Global Economy Reviews

01.08.2007 20:50 World Economy Review - July 2007

Global factory growth eased in July, while production growth slipped to a six-month low, an indicator compiled from national surveys of manufacturers showed. The Global Manufacturing PMI, produced by JP Morgan with research and supply management organisations, slipped to a four-month low of 53.1 in July from 54.4 in June. That is still well above the 50.0 level that divides growth from contraction.
Activity was held back by a gear down in the rate of expansion for production and new orders, with the output index hitting a six-month low of 54.3 from 57.5 the previous month. "The July PMI data suffered a significant setback, all but reversing the impressive uptrend since the turn of the year," said David Hensley at JP Morgan. He said it pointed to sluggish gains in industrial activity through the summer months.
Employment growth also cooled, with that index hitting 51.7 in July from 52.6 the previous month. The index combines survey data from countries including the United States, Japan, Germany, France, Britain, China and Russia.
Manufacturing in the U.S expanded in July at close to the fastest pace in more than a year as factories received more orders from overseas. The Institute for Supply Management`s factory index slipped to 53.9, lower than forecast, from 56 in June, the Tempe, Arizona, group said. The index matched 2006`s average and any figure higher than 50 signals expansion.
The eurozone`s seasonally adjusted purchasing managers` index (PMI), compiled by NTC Research, was revised up to 54.9 from a provisional estimate of 54.8 but still well down from 55.6 in June and the weakest reading since February 2006.
The International Monetary Fund (IMF) has raised its world economic growth forecast for 2007 and 2008 to 5.2 per cent, up 0.3 per cent from the 4.9 per cent growth forecast for both years in its World Economic Outlook (WEO), published in April. The IMF hiked the growth forecast by 0.3 percentage points on the back of robust growth in emerging markets, with China poised to become its most powerful growth driver. Under the revised estimates, China will see growth of 11.2 per cent in 2007, 1.2 percentage points higher than forecast in April. The IMF also revised India`s growth rate upward by 0.6 points to 9.0 per cent, and Russia`s to 7.0 per cent. The US growth forecast for 2008 was left unchanged at a 2.8 per cent. For Japan, the world`s second-biggest economy, the IMF raised its growth forecast to 2.6 per cent in 2007, up 0.3 percentage points, and to 2.0 in 2008, up 0.1 point. In Europe, the IMF expects the 27-nation euro to expand at a faster rate of 2.6 per cent in 2007 and 2.5 per cent in 2008, up 0.3 points and 0.2 points, respectively.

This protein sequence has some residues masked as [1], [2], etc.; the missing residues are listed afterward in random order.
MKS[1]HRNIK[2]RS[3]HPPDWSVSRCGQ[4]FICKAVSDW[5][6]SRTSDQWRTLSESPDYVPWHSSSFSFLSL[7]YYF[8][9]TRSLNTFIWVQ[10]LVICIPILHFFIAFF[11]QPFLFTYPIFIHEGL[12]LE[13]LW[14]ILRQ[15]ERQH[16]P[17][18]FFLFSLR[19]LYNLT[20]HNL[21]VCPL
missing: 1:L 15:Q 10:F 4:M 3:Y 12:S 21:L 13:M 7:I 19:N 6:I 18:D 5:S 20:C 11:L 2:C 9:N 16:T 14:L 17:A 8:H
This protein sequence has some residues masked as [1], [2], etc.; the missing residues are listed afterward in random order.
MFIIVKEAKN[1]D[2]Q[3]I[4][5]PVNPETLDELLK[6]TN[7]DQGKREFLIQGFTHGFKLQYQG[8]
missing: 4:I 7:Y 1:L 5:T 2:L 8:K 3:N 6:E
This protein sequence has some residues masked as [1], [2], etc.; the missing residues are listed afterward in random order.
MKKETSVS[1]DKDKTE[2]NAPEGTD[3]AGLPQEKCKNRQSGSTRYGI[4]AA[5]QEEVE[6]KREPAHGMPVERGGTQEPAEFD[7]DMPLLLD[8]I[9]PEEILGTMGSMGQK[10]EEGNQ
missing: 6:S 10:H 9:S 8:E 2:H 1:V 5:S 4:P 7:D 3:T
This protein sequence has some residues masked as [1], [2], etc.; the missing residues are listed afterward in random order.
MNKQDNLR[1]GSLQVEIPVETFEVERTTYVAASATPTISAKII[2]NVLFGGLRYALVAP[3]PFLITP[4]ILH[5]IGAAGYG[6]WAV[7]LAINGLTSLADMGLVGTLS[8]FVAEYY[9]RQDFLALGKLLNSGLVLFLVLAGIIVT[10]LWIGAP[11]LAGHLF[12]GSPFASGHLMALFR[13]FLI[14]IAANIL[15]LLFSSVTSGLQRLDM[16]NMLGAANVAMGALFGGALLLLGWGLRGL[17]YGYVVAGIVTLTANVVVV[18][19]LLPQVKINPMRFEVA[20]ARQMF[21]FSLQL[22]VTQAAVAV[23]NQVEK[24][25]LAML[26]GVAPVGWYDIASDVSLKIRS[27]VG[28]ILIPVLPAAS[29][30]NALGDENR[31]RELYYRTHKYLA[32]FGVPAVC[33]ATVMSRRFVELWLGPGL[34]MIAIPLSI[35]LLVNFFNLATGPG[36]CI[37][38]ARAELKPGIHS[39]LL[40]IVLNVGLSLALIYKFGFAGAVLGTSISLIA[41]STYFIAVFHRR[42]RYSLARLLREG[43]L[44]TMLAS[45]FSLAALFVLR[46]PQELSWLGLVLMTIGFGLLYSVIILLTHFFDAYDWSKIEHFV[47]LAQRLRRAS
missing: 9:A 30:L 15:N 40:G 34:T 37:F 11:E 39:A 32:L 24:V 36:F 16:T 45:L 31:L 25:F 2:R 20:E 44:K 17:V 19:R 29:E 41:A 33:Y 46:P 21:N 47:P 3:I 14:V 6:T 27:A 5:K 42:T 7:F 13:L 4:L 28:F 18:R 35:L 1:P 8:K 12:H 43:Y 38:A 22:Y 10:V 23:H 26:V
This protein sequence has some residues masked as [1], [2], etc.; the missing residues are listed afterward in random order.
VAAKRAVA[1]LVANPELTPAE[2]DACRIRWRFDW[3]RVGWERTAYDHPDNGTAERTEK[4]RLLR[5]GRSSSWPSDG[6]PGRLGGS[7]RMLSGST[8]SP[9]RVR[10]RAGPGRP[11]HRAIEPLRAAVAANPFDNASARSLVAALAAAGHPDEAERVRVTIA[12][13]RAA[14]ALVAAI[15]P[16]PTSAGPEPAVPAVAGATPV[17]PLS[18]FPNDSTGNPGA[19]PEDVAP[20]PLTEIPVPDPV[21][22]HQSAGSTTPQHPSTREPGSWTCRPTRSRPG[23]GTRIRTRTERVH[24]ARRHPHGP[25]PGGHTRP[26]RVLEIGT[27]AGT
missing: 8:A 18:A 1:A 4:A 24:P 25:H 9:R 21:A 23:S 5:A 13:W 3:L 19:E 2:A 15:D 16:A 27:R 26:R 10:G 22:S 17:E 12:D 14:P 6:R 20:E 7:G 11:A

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01.07.2007 18:07 World Economy Review - June 2007

Russia is likely to revise its GDP growth forecast upwards as it should reach 7 pct in 2007, Russian media reported Economic Development and Trade Minister German Gref said in June. "Soon from now, we`ll see our GDP forecast raised from 6.5 pct to 7 pct for 2007," - he said. "In the first five months this year GDP has risen 7.7 pct year-on-year," - he said.
Also in June, the White House lowered its official forecast for economic growth to 2.3 pct for 2007 from 2.9 pct predicted six months ago. The forecast is compiled by the White House Council of Economic Advisers, the White House Office of Management and Budget and the Treasury Department.
That 2.3 pct growth depends on the expected rebound from quite weak growth in the first quarter. "A variety of indicators signal a faster-growing US economy for the rest of the year", - said CEA Chairman Edward Lazear. "Unemployment remains remarkably low, business inventories are lean compared with sales, and now industrial production is on the rise".
France`s statistics office Insee forecasts 2.1 pct GDP growth for 2007, down slightly from the 2006 growth figure of 2.2 pct, although supported by continuing solid domestic demand.
The Insee GDP figure, given in its quarterly report on the French economy, is marginally lower than the OECD`s estimate of 2.2 pct GDP growth for 2007 and government estimates of 2.25-2.5 pct, and compares unfavourably with the European Commission forecast of 2.4 pct growth. Economy of Eurozone is forecasted to grow by 2.6 pct in 2007.
Japan`s GDP will grow 2.1 pct this year and 2.3 pct next year, the government said. GDP of China is forecast to grow 10.8 percent from a year earlier, the fastest rate since 1995, according to the report of the People`s Bank of China.

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02.06.2007 14:32 World Economy Review - May 2007

A report by the Organization of Economic Cooperation and Development (OECD) published on May 24 says that the world economy is not in for a decline. Despite certain risks, it is growing faster than in the past.